You can't substitute real butter for shortening. My wife would not buy Crisco for years because of Upton Sinclair, but back in the days of us being yuppies and dinks we never baked things anyway. It was all take out unless we cooked in a wok. Then it was no butter in the house either. Used to be you could buy margarine, which we called oly in Minnesota (after Sven and Ole jokes), and oleo in Pennsylvania, where my wife's from. Then margarine somehow got replaced by "spread", which might be something else indeed, that has no flavor. But we wouldn't be caught with that in the house either. We had standards.

But now that we are getting old and should be paying attention to that getting old stuff, were back to real butter and shortening like our moms used to have. And the baking isn't half bad (or half baked), if I do say so myself.

Nice Thanksgiving post Darcy. Happy Thanksgiving to one and all. Now I am off to meet friends for Irish coffee.

john said...

Limbaugh said new research shows we can drink like a fish and not gain weight from the alcohol. Good to know. I'm gonna make sure they use real whipped cream on that coffee instead of the spray can stuff.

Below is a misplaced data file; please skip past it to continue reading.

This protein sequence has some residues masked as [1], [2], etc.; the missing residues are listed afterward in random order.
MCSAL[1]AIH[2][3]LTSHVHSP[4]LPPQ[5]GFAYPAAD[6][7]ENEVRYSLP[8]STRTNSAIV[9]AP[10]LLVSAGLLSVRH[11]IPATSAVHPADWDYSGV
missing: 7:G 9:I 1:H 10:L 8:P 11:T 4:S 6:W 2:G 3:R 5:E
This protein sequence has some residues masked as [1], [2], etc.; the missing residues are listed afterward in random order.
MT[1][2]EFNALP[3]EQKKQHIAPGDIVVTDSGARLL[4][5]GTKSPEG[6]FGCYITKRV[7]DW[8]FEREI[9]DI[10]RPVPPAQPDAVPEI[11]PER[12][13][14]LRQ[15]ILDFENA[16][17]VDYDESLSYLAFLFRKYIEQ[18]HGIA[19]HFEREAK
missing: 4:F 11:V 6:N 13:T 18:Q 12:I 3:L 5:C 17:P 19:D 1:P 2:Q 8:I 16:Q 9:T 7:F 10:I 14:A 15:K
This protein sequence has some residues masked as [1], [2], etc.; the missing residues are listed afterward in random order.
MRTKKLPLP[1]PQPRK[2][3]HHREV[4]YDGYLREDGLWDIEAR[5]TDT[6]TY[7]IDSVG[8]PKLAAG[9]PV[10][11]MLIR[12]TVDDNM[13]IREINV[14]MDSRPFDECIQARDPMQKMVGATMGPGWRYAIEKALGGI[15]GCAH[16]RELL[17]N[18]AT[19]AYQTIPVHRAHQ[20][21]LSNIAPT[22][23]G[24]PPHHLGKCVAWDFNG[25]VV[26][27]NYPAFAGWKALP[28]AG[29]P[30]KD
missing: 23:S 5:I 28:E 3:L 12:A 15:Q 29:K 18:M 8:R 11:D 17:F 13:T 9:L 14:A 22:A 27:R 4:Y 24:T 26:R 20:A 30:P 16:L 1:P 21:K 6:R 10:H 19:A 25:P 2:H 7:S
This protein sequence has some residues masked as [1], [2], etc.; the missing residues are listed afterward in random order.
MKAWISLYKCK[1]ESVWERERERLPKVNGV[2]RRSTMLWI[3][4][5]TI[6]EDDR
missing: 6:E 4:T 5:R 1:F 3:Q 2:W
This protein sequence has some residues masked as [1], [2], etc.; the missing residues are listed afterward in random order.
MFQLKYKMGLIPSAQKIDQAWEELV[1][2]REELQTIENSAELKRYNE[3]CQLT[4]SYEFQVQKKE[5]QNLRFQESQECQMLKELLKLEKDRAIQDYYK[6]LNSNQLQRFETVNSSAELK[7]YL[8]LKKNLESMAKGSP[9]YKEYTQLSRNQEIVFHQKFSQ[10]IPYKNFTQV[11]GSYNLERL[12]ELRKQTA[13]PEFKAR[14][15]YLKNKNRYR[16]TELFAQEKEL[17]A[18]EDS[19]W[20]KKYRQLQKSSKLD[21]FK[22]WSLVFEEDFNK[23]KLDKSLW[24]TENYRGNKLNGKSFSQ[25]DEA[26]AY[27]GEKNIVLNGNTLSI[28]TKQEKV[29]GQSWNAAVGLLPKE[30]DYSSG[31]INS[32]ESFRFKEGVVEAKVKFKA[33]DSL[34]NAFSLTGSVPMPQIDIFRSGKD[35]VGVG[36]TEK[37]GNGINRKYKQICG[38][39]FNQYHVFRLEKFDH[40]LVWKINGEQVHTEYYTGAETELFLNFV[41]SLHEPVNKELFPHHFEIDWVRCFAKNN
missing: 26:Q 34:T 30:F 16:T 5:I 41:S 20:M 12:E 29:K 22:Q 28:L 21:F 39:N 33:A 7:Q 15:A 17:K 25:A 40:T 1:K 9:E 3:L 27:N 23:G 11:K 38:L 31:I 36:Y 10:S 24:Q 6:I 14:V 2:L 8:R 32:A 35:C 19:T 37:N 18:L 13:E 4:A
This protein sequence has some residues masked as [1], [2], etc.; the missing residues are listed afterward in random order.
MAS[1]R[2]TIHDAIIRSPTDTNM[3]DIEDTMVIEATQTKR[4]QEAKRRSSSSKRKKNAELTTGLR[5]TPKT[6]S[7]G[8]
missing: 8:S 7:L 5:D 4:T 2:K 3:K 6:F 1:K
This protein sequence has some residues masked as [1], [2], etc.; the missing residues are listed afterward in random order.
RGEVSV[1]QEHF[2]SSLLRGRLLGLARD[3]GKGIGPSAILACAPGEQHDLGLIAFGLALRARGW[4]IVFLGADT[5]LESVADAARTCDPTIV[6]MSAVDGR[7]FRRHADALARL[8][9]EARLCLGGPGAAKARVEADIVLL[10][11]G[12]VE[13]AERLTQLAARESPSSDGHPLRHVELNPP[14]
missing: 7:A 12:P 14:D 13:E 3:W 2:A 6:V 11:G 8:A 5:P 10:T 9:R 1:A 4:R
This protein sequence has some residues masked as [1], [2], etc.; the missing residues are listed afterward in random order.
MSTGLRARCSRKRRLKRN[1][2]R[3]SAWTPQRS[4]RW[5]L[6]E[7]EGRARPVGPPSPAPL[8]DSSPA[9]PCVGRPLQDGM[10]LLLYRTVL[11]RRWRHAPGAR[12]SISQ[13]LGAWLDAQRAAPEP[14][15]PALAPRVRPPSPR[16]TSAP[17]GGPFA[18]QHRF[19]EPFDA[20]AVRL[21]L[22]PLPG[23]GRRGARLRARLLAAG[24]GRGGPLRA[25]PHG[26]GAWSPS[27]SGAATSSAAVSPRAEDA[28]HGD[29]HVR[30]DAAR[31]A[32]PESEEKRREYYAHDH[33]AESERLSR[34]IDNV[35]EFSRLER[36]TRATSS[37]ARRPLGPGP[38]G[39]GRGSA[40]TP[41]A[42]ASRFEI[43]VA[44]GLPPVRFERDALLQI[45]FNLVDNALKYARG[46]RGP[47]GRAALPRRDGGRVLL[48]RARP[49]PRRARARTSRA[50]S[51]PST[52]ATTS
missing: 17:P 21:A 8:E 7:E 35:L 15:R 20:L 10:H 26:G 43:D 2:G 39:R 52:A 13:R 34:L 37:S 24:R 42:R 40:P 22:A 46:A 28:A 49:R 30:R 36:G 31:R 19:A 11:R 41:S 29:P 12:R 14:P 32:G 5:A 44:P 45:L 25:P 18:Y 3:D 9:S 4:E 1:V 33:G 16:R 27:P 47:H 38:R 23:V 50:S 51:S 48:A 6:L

Dust Bunny Queen said...

I feel very blessed in that my father is still alive and doing very well at 84. My Daughter just had a second child. Two Grandchildren beautiful, healthy, smartest evah Grandkids now: a boy and girl. We got to see them just a few weeks ago. My daughter has a kickass job. She and the Son in law are (or seem to be) very happy. My brother is nearby although we don't visit as often as we can he is doing well and is ready to retire in good financial shape.

I do miss my mother and wish that I had gotten to know her better as an adult, not just a parent, before she died about 30 years ago. Mu husband and I are healthy, mostly. Our business and finances are improving. We have not many friends but those that we have are true and lasting friendships.

And we just became adopted by a very funny and social cat who had been abandoned in our rural area...poor baby. Yes....he chose us.

So our Thanksgiving is full of thanks.

What is a housecoat? a robe?

AllenS said...

Yeah, I was wondering what a housecoat was, also. Funny, my father wore boxer shorts, and as near as I can remember (it was a long time ago) during the summer he sometimes wore them outside, and I suppose he thought "hey they look just like regular shorts".

I now do the same thing.

Darcy said...

Yeah, it's like a robe with a snap front. I don't know if they even sell them anymore. lol

Sounds like you have a lot to be thankful for, DBQ. Made me smile.

AllenS said...

A friend of mine that I've known a very long time, sent me this via email. I thought I'd share --